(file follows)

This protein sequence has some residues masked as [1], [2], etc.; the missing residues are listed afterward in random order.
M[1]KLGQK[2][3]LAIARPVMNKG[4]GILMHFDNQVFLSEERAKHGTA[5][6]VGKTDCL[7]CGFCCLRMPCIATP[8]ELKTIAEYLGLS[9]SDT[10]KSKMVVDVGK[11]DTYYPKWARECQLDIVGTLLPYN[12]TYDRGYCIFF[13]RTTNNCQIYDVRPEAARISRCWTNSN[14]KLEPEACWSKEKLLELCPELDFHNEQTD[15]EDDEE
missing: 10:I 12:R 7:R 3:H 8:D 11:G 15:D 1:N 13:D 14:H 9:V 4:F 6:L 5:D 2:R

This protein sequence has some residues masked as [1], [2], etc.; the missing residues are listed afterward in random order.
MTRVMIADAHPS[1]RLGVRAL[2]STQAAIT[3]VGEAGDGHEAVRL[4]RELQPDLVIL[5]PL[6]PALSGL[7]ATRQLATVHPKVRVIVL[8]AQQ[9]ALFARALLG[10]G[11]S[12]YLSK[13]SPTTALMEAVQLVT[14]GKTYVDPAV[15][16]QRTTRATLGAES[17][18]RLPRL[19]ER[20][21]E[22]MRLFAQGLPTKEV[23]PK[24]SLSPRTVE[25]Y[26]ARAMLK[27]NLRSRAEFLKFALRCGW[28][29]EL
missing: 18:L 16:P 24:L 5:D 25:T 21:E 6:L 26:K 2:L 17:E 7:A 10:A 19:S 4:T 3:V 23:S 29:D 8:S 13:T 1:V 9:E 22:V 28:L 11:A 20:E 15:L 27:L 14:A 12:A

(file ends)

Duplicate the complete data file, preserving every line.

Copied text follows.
This protein sequence has some residues masked as [1], [2], etc.; the missing residues are listed afterward in random order.
M[1]KLGQK[2][3]LAIARPVMNKG[4]GILMHFDNQVFLSEERAKHGTA[5][6]VGKTDCL[7]CGFCCLRMPCIATP[8]ELKTIAEYLGLS[9]SDT[10]KSKMVVDVGK[11]DTYYPKWARECQLDIVGTLLPYN[12]TYDRGYCIFF[13]RTTNNCQIYDVRPEAARISRCWTNSN[14]KLEPEACWSKEKLLELCPELDFHNEQTD[15]EDDEE
missing: 10:I 12:R 7:R 3:H 8:D 11:G 15:D 1:N 13:D 14:H 9:V 4:F 6:L 5:D 2:R

This protein sequence has some residues masked as [1], [2], etc.; the missing residues are listed afterward in random order.
MTRVMIADAHPS[1]RLGVRAL[2]STQAAIT[3]VGEAGDGHEAVRL[4]RELQPDLVIL[5]PL[6]PALSGL[7]ATRQLATVHPKVRVIVL[8]AQQ[9]ALFARALLG[10]G[11]S[12]YLSK[13]SPTTALMEAVQLVT[14]GKTYVDPAV[15][16]QRTTRATLGAES[17][18]RLPRL[19]ER[20][21]E[22]MRLFAQGLPTKEV[23]PK[24]SLSPRTVE[25]Y[26]ARAMLK[27]NLRSRAEFLKFALRCGW[28][29]EL
missing: 18:L 16:P 24:L 5:D 25:T 21:E 6:L 26:K 2:L 17:E 7:A 10:A 19:S 4:T 3:V 23:S 29:D 8:S 13:T 1:V 9:E 22:V 28:L 11:A 20:E 15:L 27:L 14:A 12:A